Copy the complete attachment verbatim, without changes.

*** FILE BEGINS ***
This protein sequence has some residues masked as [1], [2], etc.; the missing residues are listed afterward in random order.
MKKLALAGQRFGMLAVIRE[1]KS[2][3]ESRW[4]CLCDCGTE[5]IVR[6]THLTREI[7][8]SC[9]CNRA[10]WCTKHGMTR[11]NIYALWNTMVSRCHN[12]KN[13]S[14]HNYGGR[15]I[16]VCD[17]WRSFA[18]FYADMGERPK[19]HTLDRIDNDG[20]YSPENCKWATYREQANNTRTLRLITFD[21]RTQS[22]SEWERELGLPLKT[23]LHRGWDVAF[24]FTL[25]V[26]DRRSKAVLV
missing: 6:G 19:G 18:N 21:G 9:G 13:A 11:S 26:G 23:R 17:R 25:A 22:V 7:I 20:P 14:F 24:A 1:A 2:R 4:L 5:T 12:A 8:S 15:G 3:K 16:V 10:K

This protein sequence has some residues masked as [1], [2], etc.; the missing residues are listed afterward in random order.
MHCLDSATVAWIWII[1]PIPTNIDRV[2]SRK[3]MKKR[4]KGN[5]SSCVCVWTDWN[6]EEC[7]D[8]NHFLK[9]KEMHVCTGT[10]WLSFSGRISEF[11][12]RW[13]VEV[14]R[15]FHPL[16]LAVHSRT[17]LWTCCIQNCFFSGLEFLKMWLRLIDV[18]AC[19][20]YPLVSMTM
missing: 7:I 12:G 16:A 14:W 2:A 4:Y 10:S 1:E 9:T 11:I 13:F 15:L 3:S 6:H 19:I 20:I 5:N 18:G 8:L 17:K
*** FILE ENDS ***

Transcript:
This protein sequence has some residues masked as [1], [2], etc.; the missing residues are listed afterward in random order.
MKKLALAGQRFGMLAVIRE[1]KS[2][3]ESRW[4]CLCDCGTE[5]IVR[6]THLTREI[7][8]SC[9]CNRA[10]WCTKHGMTR[11]NIYALWNTMVSRCHN[12]KN[13]S[14]HNYGGR[15]I[16]VCD[17]WRSFA[18]FYADMGERPK[19]HTLDRIDNDG[20]YSPENCKWATYREQANNTRTLRLITFD[21]RTQS[22]SEWERELGLPLKT[23]LHRGWDVAF[24]FTL[25]V[26]DRRSKAVLV
missing: 6:G 19:G 18:N 21:G 9:G 13:A 11:S 26:G 23:R 17:R 25:A 22:V 7:I 20:P 14:F 24:A 1:A 2:R 4:L 5:T 12:A 8:S 15:G 3:K 16:V 10:K

This protein sequence has some residues masked as [1], [2], etc.; the missing residues are listed afterward in random order.
MHCLDSATVAWIWII[1]PIPTNIDRV[2]SRK[3]MKKR[4]KGN[5]SSCVCVWTDWN[6]EEC[7]D[8]NHFLK[9]KEMHVCTGT[10]WLSFSGRISEF[11][12]RW[13]VEV[14]R[15]FHPL[16]LAVHSRT[17]LWTCCIQNCFFSGLEFLKMWLRLIDV[18]AC[19][20]YPLVSMTM
missing: 7:I 12:G 16:A 14:W 2:A 4:Y 10:S 1:E 9:T 11:I 13:F 15:L 3:S 6:H 19:I 20:I 5:N 18:G 8:L 17:K